What I didn?t want was the dreary process that sometimes went on in classrooms ? rote memorization and plug-in formulas aimed at nothing more lasting or meaningful then a good grade on the next exam. Rather, I hoped to help students see the connections, the progression, between one lesson and the next; to hone their intuitions so that mere information, absorbed one concept at a time, could develop into true mastery of the subject. In a word, I wanted to restore the excitement ? the active participation in learning and the natural high that went with it ? that conventional curricula sometimes seemed to bludgeon into submission.

We?re not out to fight some political battle. We?re out to build stuff that?s useful.

They preferred the automated version of their cousin (Khan), to their cousin! they can pause and repeat their cousin...they can review something they learned a week ago ...they can watch it on their own time at their own pace

Unfortunately, the standard classroom model tends to ignore or even fly in the face of these fundamental biological truths. Stressing passivity over activity is one such misstep. Another, equally important, is the failure of standardized education to maximize the brain?s capacity for associative learning.

The only thing that kept me going were small acts of validation, letters from people around the world saying, ?This really helped. I got an A on my algebra exam.? or ?This is the reason I was able to go back to college or whatever else. Then all of a sudden really when I was almost at the lowest point, I was about to give up I got the biggest act of validation, one in a series really.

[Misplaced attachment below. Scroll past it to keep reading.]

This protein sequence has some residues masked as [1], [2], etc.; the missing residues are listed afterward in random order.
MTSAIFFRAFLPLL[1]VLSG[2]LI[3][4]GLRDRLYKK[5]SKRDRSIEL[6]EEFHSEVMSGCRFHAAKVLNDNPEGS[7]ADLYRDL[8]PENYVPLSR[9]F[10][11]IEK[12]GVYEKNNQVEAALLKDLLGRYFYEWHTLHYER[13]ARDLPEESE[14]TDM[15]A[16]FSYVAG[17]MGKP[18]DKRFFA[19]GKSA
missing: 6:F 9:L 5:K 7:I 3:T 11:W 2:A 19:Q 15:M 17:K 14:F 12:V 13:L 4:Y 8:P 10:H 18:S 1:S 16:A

The second idea I want to share, all of these are works in progress, is the idea of being a life-long learner. That is something I want to stress as much as possible. Given the phase that you?re about to enter, the next ten years or so, it?s your chance to ask the naive questions which I later learned were the profound questions, the ones that are actually going to be the game changers. It?s your chance to really invest in yourself. One thing that I have, a unique vantage point of the Khan Academy, is that we see all of these lifelong learners and how much it?s changing their own views.

The worst time to learn something is when someone is standing over your shoulder going, ?Do you get it?

These are the kinds of curious, mysterious, and original minds that often end up making major contributions to our world; to reach their full potential, however, they need the latitude to follow their own oblique, nonstandard paths. That latitude is seldom found in a conventional, box-shaped classroom in which everyone is supposed to be doing the exact same lesson, and differentness is generally used as a negative.